JOHN DOWNES MW talks to Bernard Germain, sweet wine evangelist and owner of the revered Loire estate Château de Fesles

JOHN DOWNES MW talks to Bernard Germain, sweet wine evangelist and owner of the revered Loire estate Château de Fesles

More tea vicar? One sugar or two? Cake, biscuit? When it comes to food goodies the more sugar the better, but when it comes to wine? Let’s be honest, the last thing you’d offer the old boy on a Sunday afternoon would be a glass of sweet wine. Wine may be booming but ‘sweeties’ are struggling, which is sad when you consider that some of the world’s finest wines fall into this untrendy category. As the new millennium dawns, the sweet wine future is at best uncertain, that is, until you visit Château de Fesles.

The château is located in the village of Thouarcé, a close neighbour of the famous sweet wine hamlet of Bonnezeaux, in the heart of the Loire Valley’s Anjou-Saumur region. Founded in 1070 on the summit of one of the four hills that have the right to adopt the Bonnezeaux appellation, it dominates the Layon Valley and its river. ‘You can see 21 spires from the third floor,’ notes owner Bernard Germain.Our wine books may give the mighty Loire all the accolades, but it is well to remember that its tributaries play more than a supporting role, especially when you’re talking sweet wines. At Bonnezeaux it’s the Layon that helps create the microclimate and mists that promote the all-important noble rot, the beneficial disease that not only shrivels the grapes to concentrate their sugars but also gives the wines their classic honeyed, yeast flavours.

The château was bought in 1996 by Bernard Germain, a sixth generation winegrower from Bordeaux who, although the proud owner of several Bordeaux châteaux, including the Saint-Emilion grand cru Yon-Figeac, had a burning desire to produce a great sweet wine. The mention of Sauternes brings a look of indifference: ‘I’m not so convinced about many Sauternes,’ says Germain. ‘Many have a poor sugar-acid balance and often one glass is enough.’ After looking to Hungary with a thirst to make, ‘the finest Tokaji’, Germain saw Fesles and immediately put his money where his mouth was, convinced of its potential and knowing that in Chenin Blanc with its high acid kick he had a grape already producing world class sweeties. Luckily, the property was in ‘very good nick’ thanks to the refurbishment started in 1991 by the previous owner Gaston Lenôtre, who had decorated in the traditional white and rose colours of the region, and enhanced both the vineyards and the extensive 200-variety rose garden.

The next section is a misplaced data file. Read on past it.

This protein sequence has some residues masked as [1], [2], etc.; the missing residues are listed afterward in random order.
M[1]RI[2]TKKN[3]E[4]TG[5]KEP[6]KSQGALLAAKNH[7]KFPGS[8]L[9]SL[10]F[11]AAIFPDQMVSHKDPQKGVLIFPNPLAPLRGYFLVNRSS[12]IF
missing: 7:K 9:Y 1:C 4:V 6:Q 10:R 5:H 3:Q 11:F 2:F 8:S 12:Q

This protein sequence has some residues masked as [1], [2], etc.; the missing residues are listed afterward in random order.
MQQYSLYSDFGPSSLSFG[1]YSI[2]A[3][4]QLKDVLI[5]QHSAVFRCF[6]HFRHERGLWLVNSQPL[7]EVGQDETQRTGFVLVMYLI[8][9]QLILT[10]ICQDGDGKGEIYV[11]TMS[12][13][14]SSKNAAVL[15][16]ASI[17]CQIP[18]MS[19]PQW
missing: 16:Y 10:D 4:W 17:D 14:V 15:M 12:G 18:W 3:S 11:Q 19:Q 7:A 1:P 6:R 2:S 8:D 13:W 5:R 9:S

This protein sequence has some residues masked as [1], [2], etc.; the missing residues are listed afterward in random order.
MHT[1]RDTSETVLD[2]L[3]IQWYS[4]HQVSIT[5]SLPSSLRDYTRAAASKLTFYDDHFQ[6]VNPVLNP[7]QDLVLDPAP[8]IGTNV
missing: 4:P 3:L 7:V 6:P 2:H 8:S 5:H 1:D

With an eye to history, Germain’s German-born partner, Lisa Heidemanns, notes that the vineyards were mentioned in documents 1,000 years ago and that the 35 hectares (ha) at the elegant château boast vines that average 50 years old. The Chenin vines respond well to the schistous soil, the steep south-facing slopes and the restricted rainfall, while the vieilles vines give the wines a layered complexity. It is the micro-climate that excites her. ‘We actually sit in a micro-climate within a micro-climate,’ she explains, ‘which gives us noble rot every year to produce wines of great elegance and finesse’. A glance at rainfall figures tells you that the micro-climate at Fesles is special, for though located within a region with an average rainfall of 600 mm, it receives only 460. ‘Sauternes gets over 1,000 mm,’ she grins.As well as Bonnezeaux, Château de Fesles also produces Anjou-Villages Rouge, but Germain’s commitment to sweeties is emphasised up the road in Coteaux du Layon (Chaume) where he also owns Château de la Guimonière and Château de la Roulerie. Don’t worry if the mention of several sweet Loire appellations sends you scuttling for a map, even the French get confused – so much so that a change may be on the way. In a nutshell, the current ‘pyramid’ system includes the generic ‘Coteaux du Layon’ at the bottom with six communes and one village (Chaume) occupying the middle slice. The tip of the pyramid holds only the crus of Bonnezeaux and Quarts-de-Chaume. To confuse matters more, the latter is, as its name suggests, the best ‘quarter’ of the Chaume vineyards.